11 Attachment and personality disorders  Evidence links rape and personality factors, rather than mental illness  Personality disorders including psychopathic traits are risk factors for child sex abuse  Insecure attachment in early childhood leads to relationship difficulties in adulthood including aggression, hostility (esp. towards women) and search for intimacy in maladaptive ways

12 Social learning and delinquency  Social learning of the acceptability of sexual violence in sub-cultural contexts  Perceived peer approval is important in youth sexual aggression  Parents of perpetrators are more likely to be supportive of gang membership than those of non- perps.  Anti-social behaviour and gang membership are important risk factors for rape perpetration

13 Gender inequitable masculinities  All rape is a gendered behaviour  Overwhelmingly perpetrated by men  Gender inequitable attitudes, perpetration of physical intimate partner violence, ideas of sexual entitlement and ideals of masculinity linked to emphasised performance of heterosexuality (multiple partners, transactional sex, early sexual initiation) are all risk factors

14 Substance abuse and firearms  Alcohol and drug abuse reduce inhibitions and can heighten aggression and anger  In sub-cultural contexts may be associated with elevated ideas of male sexual entitlement  Drug use is probably mostly linked through a sub-cultural disregard for law etc. that is associated with propensity to rape

15 Reducing drug related violence: Selected interventions for consideration Babor et al., 2009 Prevent use by youth: –Specific family based & classroom management programmes Treatment and harm minimisation: –Services for opiate dependent individuals have the strongest supporting evidence (also effective ways to reduce drug-related crime + spread of HIV infection) –Some harm reduction programmes, such as needle exchange programmes, reduce high risk injection practices and engage IDUs in treatment and health services Supply reduction –Regulatory controls of pharmaceutical products –Precursor chemical controls –Interdiction –But once a drug is illegal, there is a point beyond which increases in enforcement and incarceration yield little added benefit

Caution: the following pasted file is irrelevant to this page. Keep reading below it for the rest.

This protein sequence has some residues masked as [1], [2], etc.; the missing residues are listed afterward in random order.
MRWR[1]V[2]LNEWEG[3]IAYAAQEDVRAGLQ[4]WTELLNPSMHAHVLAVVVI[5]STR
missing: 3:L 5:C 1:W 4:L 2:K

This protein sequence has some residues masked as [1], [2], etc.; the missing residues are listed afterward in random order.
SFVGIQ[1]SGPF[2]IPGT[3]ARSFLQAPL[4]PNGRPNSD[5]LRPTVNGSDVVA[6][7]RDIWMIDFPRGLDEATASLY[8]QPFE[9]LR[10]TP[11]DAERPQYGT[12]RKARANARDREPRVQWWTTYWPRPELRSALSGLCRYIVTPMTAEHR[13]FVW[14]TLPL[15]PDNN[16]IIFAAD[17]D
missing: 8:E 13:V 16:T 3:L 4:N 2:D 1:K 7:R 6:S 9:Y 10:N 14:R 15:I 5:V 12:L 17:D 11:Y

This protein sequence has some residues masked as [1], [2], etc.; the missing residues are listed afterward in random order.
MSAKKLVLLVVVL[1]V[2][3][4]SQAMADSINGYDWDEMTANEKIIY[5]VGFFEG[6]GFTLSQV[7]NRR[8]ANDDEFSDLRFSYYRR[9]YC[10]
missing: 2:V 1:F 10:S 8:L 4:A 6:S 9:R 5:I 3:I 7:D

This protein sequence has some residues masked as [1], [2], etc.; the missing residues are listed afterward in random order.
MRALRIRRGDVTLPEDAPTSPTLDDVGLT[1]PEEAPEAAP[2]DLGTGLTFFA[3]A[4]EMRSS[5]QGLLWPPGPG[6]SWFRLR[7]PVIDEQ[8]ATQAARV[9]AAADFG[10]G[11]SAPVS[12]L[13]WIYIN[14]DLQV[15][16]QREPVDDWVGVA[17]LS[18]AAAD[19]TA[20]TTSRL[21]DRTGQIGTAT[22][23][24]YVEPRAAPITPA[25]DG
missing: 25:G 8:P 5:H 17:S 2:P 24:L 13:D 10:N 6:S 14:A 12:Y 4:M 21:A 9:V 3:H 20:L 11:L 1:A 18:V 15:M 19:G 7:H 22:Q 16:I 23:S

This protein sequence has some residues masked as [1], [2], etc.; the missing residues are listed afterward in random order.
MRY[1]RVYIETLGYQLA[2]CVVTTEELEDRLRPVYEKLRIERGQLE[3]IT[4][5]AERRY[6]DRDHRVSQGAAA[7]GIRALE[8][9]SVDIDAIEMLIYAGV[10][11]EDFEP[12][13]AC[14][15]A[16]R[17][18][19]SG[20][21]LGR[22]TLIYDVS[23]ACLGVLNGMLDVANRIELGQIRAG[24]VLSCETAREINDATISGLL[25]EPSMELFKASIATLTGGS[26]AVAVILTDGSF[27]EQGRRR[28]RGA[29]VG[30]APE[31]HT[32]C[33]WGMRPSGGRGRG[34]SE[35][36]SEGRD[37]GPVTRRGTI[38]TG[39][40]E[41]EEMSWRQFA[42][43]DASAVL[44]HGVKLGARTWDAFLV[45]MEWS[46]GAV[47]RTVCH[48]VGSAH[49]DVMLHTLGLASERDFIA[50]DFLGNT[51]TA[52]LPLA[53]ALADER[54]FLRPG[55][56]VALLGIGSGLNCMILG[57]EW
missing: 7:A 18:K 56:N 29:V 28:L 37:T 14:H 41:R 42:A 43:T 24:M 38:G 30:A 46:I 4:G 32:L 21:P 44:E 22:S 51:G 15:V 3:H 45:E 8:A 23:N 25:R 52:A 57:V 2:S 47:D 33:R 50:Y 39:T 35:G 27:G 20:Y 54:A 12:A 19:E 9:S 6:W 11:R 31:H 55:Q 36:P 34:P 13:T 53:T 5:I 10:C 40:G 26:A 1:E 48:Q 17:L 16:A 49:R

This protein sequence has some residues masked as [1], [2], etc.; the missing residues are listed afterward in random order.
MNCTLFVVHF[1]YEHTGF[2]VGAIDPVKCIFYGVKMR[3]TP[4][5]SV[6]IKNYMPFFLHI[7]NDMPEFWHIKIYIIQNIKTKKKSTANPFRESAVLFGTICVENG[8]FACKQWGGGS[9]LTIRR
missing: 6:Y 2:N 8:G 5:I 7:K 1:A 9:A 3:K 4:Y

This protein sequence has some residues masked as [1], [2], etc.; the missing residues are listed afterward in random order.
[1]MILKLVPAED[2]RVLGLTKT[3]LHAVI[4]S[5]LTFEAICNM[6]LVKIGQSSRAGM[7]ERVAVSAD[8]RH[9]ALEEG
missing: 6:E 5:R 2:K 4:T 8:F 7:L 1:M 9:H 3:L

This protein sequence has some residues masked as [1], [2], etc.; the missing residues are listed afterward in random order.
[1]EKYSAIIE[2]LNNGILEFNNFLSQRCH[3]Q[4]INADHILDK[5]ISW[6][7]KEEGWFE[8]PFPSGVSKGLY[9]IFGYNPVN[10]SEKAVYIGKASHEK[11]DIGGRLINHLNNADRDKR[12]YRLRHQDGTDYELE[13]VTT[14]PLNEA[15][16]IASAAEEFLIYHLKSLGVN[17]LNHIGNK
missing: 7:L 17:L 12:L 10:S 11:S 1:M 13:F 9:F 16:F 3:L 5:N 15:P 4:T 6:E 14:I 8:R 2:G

16 Preventing drug related violence through addressing the social context  Need to develop comprehensive intervention strategies across the life span, with  Strengthening of attachment and parenting, reducing childhood trauma exposure  Interventions for (especially male) youth to get them into gainful recreation when not in school  Interventions to keep male youth in school  Interventions to build more gender equitable and less violent masculinities and reduce the level of social acceptance and tolerance for violence  Interventions to enhance mental health services, including rehabilitation for substance abuse and much more accessible treatment for mental health problems, including PTSD and depression  We need to ensure our prevention programmes are evidence- based and theoretically grounded